Malloy was appointed as a policy committee member of the Automotive Trades Division of the Western Conference of Teamsters and served in that capacity for the many years that he worked in the automotive jurisdiction.
IN 1960, MALLOY resigned as Local 255's president and was appointed by the international union to take the reins of Teamsters and Chauffeurs Local 281. At that time the local primarily represented taxicab drivers, but in the ensuing years it was expanded through organizing and mergers to include laundry truck drivers, armored car drivers, embalmers and funeral directors, garbage truck drivers and owners, plus other job classifications. While with Local 281 Malloy was appointed secretary-treasurer of the Chauffeurs Division of the Western Conference of Teamsters and served in that post for many years. He also was active in two inter-union councils in which he worked with AFL-CIO unions in organizing campaigns and other mutual-aid efforts. These were the Portland Automotive Employees Council and the Portland Provision Trades Council, which covered food and allied industries.
IN 1980, Malloy was elected as a trustee on the Executive Board of Teamsters Joint Council 37, a position he'd held 19 years earlier. In 1983 he left the trustee post to accept an appointment as a Joint Council representative assigned to serve the union as its political coordinator and legislative lobbyist. When he retired from that dual post in 1987, he ranked as the longest-serving - with 41 years - Teamster representative in the Western Conference. After his retirement, Council 37 asked him to continue as its political and legislative representative on a contract basis. Currently, he's involved in the general election campaign and is looking forward to the 2001 session of the Legislature.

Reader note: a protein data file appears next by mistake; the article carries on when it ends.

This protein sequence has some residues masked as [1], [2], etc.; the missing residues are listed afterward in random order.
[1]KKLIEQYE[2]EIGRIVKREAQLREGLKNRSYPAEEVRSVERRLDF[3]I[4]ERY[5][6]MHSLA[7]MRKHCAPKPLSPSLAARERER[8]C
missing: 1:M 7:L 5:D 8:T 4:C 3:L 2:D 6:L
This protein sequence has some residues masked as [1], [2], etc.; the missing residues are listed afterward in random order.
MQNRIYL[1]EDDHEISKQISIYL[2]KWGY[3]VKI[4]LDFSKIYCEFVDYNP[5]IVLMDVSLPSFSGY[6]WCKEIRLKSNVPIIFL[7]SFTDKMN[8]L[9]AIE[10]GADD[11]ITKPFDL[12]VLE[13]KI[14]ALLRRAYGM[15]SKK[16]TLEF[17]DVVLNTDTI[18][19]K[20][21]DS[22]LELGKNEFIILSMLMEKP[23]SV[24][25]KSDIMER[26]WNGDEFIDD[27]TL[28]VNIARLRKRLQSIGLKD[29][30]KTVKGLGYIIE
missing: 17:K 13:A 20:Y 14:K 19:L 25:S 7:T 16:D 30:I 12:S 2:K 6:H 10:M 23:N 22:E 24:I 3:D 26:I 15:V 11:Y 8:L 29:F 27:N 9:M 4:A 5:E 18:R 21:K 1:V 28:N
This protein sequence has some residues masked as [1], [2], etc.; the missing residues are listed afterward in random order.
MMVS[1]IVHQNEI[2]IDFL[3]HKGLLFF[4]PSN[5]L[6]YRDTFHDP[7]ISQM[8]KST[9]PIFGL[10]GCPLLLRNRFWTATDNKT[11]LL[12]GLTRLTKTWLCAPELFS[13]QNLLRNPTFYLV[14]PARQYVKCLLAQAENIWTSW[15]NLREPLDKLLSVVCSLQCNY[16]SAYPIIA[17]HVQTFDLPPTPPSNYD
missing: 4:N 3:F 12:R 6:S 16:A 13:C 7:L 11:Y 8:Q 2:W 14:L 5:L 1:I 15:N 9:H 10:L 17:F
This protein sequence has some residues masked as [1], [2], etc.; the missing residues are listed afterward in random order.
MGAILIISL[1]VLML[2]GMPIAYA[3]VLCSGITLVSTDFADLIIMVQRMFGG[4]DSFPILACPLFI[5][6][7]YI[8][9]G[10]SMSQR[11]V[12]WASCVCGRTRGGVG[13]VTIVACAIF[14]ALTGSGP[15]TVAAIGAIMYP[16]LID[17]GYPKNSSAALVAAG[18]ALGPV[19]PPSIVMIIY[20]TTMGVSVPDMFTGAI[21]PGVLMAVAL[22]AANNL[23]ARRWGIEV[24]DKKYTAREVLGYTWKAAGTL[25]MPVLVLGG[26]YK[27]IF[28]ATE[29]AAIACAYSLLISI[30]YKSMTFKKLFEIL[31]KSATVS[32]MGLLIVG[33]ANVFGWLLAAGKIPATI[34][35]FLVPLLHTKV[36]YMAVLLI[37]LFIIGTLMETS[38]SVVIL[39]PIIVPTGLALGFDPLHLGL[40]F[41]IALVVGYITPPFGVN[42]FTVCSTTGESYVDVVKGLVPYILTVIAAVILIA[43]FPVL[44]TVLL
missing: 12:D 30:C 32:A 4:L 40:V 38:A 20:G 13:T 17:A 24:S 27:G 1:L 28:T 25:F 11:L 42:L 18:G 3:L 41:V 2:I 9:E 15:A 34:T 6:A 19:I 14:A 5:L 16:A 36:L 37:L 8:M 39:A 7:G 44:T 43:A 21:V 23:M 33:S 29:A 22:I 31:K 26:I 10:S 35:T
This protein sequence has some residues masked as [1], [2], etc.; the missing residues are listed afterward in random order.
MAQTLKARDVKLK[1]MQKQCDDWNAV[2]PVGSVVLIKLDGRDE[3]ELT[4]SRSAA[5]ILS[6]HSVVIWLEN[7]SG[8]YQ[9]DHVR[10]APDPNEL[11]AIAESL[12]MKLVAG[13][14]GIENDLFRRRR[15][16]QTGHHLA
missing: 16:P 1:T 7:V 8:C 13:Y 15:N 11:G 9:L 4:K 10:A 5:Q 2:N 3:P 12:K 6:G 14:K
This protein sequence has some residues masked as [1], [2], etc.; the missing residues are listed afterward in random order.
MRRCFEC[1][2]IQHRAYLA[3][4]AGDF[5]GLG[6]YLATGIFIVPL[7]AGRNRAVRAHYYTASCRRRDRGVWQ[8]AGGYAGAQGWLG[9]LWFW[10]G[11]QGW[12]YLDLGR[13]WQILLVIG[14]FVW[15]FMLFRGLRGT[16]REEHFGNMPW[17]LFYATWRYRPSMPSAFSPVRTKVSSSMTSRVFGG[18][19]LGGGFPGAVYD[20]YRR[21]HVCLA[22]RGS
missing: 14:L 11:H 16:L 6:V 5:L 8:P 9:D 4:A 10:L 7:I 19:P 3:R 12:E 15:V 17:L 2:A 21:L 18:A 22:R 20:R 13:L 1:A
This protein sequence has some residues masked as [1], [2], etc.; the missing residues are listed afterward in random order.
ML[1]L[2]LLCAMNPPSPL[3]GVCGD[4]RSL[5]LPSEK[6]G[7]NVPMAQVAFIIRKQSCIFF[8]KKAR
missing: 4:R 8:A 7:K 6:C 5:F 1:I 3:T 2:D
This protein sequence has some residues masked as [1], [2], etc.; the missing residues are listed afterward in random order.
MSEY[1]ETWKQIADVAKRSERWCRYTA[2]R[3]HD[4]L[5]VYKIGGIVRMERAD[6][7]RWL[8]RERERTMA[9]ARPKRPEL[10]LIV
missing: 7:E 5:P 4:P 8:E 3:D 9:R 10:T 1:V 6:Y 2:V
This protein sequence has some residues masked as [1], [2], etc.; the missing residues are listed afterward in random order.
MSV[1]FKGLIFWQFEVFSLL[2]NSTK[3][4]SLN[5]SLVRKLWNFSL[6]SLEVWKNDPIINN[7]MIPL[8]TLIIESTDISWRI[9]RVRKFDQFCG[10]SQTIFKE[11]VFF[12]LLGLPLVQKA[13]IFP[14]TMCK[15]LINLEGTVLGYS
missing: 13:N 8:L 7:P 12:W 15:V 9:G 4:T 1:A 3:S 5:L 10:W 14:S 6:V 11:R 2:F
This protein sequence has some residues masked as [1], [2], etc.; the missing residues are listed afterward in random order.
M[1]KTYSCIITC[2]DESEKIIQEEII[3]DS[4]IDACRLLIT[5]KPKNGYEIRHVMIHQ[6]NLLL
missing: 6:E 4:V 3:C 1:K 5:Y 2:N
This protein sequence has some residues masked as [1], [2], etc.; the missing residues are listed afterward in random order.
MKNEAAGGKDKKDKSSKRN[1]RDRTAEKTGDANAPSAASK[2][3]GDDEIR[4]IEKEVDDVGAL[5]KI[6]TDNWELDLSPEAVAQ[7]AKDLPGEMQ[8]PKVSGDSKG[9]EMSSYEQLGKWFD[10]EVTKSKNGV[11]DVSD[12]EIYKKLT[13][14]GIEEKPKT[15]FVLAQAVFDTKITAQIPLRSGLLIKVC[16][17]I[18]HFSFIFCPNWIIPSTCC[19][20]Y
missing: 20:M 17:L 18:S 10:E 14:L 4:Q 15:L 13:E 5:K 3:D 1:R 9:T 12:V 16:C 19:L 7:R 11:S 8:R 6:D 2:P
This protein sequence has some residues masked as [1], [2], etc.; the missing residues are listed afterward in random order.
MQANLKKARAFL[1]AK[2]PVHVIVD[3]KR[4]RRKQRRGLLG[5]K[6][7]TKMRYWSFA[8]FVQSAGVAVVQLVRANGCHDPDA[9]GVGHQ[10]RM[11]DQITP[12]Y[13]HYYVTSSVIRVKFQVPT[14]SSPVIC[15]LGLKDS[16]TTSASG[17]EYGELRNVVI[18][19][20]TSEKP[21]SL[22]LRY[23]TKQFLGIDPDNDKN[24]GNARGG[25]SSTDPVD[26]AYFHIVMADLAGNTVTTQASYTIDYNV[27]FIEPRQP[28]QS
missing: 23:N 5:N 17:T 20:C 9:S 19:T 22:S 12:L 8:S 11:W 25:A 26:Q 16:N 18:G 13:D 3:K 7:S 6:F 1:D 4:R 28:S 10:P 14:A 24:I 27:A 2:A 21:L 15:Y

DURING HIS CAREER, four international presidents of the Teamsters - Dan Tobin, Dave Beck, James R. Hoffa and Jackie Presser - appointed him to various assignments at IBT conventions. These ranged from being a sergeant-at-arms to serving on the Constitution and Bylaws Committee.
Malloy also was given the responsibility of delivering a $10,000 check from the IBT to help finance the 1960 start-up of the Portland Reporter, the tabloid newspaper published by the workers on strike against the Oregonian and Oregon Journal.